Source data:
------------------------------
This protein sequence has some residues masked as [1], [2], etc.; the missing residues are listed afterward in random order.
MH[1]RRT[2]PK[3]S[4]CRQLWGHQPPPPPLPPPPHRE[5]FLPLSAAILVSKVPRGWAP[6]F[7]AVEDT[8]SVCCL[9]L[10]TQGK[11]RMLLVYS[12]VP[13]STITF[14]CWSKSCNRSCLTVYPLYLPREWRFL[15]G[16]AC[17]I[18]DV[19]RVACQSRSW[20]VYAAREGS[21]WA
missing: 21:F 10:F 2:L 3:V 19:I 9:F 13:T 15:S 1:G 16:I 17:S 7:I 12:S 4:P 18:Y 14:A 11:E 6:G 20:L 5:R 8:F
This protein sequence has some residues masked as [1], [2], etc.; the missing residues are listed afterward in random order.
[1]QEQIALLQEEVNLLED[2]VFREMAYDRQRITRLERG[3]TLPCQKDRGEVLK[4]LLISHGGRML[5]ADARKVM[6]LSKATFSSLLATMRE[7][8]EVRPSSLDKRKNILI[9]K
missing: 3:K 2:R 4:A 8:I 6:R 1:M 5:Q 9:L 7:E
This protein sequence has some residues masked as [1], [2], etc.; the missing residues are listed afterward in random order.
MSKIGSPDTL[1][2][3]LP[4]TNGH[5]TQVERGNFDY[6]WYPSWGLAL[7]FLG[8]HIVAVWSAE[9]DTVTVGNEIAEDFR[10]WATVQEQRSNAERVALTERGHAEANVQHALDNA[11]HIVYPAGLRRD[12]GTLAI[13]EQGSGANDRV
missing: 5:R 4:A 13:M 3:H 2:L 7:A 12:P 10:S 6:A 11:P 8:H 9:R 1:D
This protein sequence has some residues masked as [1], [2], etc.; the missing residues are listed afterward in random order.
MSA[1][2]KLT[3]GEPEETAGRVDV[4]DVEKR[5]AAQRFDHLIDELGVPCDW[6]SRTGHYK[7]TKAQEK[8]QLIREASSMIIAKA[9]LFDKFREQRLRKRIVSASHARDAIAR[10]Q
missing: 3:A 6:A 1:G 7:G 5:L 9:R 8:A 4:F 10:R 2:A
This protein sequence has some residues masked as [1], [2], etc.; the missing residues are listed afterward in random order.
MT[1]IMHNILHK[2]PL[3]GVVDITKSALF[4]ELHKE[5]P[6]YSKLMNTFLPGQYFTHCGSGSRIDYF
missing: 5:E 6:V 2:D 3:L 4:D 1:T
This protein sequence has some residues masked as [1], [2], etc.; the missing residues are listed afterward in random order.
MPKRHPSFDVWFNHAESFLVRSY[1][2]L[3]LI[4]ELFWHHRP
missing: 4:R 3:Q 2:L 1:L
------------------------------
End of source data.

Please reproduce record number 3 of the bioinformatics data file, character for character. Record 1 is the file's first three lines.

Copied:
This protein sequence has some residues masked as [1], [2], etc.; the missing residues are listed afterward in random order.
MSKIGSPDTL[1][2][3]LP[4]TNGH[5]TQVERGNFDY[6]WYPSWGLAL[7]FLG[8]HIVAVWSAE[9]DTVTVGNEIAEDFR[10]WATVQEQRSNAERVALTERGHAEANVQHALDNA[11]HIVYPAGLRRD[12]GTLAI[13]EQGSGANDRV
missing: 5:R 4:A 13:M 3:H 2:L 7:A 12:P 10:S 6:A 11:P 8:H 9:R 1:D